We are exploring options for use of FBB at 256k or 512k streaming to web conferences, blogging, transferring videos. We are also talking to third party vendors about communication options, are working with Laura Stolp and colleagues to test systems on Oceanus and Atlantis, to see what might work best for our group.
- added We are exploring options for use of FBB at 256k or 512k streaming to web conferences, blogging, transferring videos. We are also talking to third party vendors about communication options, are working with Laura Stolp and colleagues to test systems on Oceanus and Atlantis, to see what might work best for our group. on Mar 25, 2011 11:48 AM by Betsey Doherty

Scientific Instrumentation for HOV Jason



Current Chart(s):

Site Survey

Will you provide detailed charts of the work area(s)?no
- added no on May 9, 2011 3:10 PM by Betsey Doherty
If no, willl you need R/V Atlantis to generate maps of the work area(s)?no
- added no on May 9, 2011 3:10 PM by Betsey Doherty
Will you need post-dive maps of the work area generated?no
- added no on May 9, 2011 3:10 PM by Betsey Doherty

Navigation

Will you be using Long Base Line (LBL) navigation? no
- added no on May 9, 2011 3:10 PM by Betsey Doherty
How many nets? 0
How many tansponders? 0
Will you be using Ultra-short baseline (USBL) navigation?yes
- added yes on May 9, 2011 3:10 PM by Betsey Doherty
Will you be using Doppler/GPS navigation? yes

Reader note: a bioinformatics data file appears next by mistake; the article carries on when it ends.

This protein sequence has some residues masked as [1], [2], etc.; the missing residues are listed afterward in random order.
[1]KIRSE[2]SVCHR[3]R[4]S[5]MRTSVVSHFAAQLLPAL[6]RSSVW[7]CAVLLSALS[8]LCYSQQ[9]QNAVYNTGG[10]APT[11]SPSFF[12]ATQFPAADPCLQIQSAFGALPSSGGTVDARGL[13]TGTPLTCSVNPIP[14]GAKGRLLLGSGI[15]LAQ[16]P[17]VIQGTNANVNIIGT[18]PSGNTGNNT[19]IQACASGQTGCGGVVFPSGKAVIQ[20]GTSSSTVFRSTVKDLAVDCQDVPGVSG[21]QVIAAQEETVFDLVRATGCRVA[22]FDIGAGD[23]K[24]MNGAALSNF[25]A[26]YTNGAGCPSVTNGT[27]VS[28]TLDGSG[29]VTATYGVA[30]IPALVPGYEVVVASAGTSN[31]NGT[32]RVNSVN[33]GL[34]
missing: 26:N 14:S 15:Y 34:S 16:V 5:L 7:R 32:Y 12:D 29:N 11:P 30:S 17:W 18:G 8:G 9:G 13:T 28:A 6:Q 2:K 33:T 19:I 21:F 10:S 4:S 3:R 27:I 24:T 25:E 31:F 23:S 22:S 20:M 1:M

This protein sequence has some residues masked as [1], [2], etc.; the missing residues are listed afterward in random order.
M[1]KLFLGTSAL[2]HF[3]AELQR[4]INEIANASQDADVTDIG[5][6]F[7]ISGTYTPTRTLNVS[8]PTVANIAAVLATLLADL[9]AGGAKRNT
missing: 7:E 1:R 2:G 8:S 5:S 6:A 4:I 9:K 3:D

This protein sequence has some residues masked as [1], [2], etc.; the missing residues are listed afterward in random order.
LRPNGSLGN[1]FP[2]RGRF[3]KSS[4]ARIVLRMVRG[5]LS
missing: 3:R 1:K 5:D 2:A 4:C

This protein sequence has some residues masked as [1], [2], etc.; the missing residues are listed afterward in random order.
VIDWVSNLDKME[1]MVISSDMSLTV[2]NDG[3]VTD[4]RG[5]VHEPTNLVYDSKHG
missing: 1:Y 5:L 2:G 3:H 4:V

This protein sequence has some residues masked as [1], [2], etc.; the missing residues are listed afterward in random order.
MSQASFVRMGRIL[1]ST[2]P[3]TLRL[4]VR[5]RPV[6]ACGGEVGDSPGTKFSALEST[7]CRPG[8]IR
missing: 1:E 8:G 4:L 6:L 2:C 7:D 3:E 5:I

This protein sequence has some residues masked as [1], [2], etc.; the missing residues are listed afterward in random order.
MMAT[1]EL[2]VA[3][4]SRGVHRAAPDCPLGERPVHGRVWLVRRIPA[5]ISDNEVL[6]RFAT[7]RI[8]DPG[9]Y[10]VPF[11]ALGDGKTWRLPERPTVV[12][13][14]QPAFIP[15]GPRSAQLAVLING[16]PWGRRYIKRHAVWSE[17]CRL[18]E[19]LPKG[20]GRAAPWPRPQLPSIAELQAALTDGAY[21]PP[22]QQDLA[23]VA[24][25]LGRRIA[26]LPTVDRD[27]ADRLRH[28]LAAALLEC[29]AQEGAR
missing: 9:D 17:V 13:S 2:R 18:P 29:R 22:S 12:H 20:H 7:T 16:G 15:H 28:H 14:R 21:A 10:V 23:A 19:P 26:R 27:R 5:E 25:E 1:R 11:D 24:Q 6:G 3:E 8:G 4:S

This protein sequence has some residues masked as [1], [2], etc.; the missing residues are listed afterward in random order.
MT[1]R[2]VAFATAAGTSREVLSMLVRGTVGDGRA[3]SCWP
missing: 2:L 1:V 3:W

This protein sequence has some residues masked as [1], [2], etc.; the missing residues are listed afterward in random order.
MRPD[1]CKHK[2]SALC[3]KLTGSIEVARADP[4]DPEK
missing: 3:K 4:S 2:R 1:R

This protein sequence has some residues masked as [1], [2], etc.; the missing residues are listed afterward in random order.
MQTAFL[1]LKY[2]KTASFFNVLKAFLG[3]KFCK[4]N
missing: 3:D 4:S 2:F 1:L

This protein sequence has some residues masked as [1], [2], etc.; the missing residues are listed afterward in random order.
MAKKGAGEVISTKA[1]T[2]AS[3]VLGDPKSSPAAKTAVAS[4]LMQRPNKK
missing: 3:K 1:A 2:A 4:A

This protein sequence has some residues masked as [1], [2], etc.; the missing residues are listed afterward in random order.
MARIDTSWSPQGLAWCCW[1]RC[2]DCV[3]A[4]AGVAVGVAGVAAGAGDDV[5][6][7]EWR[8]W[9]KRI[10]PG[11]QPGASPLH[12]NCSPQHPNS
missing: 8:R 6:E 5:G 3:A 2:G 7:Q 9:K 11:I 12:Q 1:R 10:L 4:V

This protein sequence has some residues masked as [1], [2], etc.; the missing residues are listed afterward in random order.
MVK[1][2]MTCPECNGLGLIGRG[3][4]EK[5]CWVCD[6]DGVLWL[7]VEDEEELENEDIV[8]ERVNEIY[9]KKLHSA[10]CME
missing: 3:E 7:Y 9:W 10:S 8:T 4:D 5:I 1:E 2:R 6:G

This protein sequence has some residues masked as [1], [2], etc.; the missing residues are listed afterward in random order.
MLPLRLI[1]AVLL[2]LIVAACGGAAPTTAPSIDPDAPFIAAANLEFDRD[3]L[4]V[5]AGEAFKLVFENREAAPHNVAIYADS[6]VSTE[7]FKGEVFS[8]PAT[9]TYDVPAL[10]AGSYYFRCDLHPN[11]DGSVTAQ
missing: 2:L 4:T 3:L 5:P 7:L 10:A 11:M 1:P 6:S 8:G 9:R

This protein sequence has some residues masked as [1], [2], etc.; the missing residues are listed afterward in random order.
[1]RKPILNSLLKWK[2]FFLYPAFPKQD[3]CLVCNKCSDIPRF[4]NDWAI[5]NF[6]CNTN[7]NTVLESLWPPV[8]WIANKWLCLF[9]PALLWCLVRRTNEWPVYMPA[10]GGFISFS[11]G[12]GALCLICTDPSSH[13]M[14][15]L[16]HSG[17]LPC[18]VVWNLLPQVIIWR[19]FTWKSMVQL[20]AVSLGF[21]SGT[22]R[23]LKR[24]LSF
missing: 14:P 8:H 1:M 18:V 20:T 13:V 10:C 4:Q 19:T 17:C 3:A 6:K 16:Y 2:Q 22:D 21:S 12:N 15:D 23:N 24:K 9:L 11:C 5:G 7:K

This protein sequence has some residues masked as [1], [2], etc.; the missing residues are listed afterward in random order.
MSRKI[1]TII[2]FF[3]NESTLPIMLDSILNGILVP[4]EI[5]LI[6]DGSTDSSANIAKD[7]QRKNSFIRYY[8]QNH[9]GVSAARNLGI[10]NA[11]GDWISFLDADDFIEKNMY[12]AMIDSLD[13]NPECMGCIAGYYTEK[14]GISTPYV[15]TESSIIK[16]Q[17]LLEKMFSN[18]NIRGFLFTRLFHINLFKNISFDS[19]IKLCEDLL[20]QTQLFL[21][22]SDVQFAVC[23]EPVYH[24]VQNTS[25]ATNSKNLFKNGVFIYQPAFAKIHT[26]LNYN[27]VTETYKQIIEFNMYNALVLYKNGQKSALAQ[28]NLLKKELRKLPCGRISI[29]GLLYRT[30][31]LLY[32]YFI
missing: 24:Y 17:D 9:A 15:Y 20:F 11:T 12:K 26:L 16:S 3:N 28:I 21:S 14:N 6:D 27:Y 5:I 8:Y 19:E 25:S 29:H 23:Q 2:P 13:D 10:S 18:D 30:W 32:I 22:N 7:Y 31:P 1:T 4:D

- added yes on May 9, 2011 3:10 PM by Betsey Doherty
What type of samples do you expect to collect?Fluids and microbial materials to be sampled from CORK wellheads. Co-PIs Wheat and Cowen to provide details.
- added Fluids and microbial materials to be sampled from CORK wellheads. Co-PIs Wheat and Cowen to provide details. on May 9, 2011 3:10 PM by Betsey Doherty

Elevators

Will you be using elevators to transport samples to the surface?yes
- changed from no to yes on Jul 5, 2011 11:22 AM by Christopher Griner
- added no on May 9, 2011 3:10 PM by Betsey Doherty
If yes, how many would you anticipate? 12-15
- added 12-15 on May 9, 2011 3:10 PM by Betsey Doherty

Cameras & Video

Video & Photo data
-added Video & Photo data on May 9, 2011 3:10 PM by Betsey Doherty

Science Supplied Equipment

Are you supplying equipment to be used on HOV Jason yes
- added yes on May 9, 2011 3:10 PM by Betsey Doherty
Has this equipment been used on Jason before? yes
- added yes on May 9, 2011 3:10 PM by Betsey Doherty
Please give a brief description of the equipment, its intended purpose, the cruise # it was last used on if any and its deployment method.
I was not able to insert detailed information here, perhaps because amout of text exceeded available space. I'm attaching a PDF document with the upload tool below that itemizes the tools to be deployed and manipulated with Jason for pressure monitoring of subseafloor observatories. Jim Cowen is providing separate information on the fluid/MBIO sampling systems.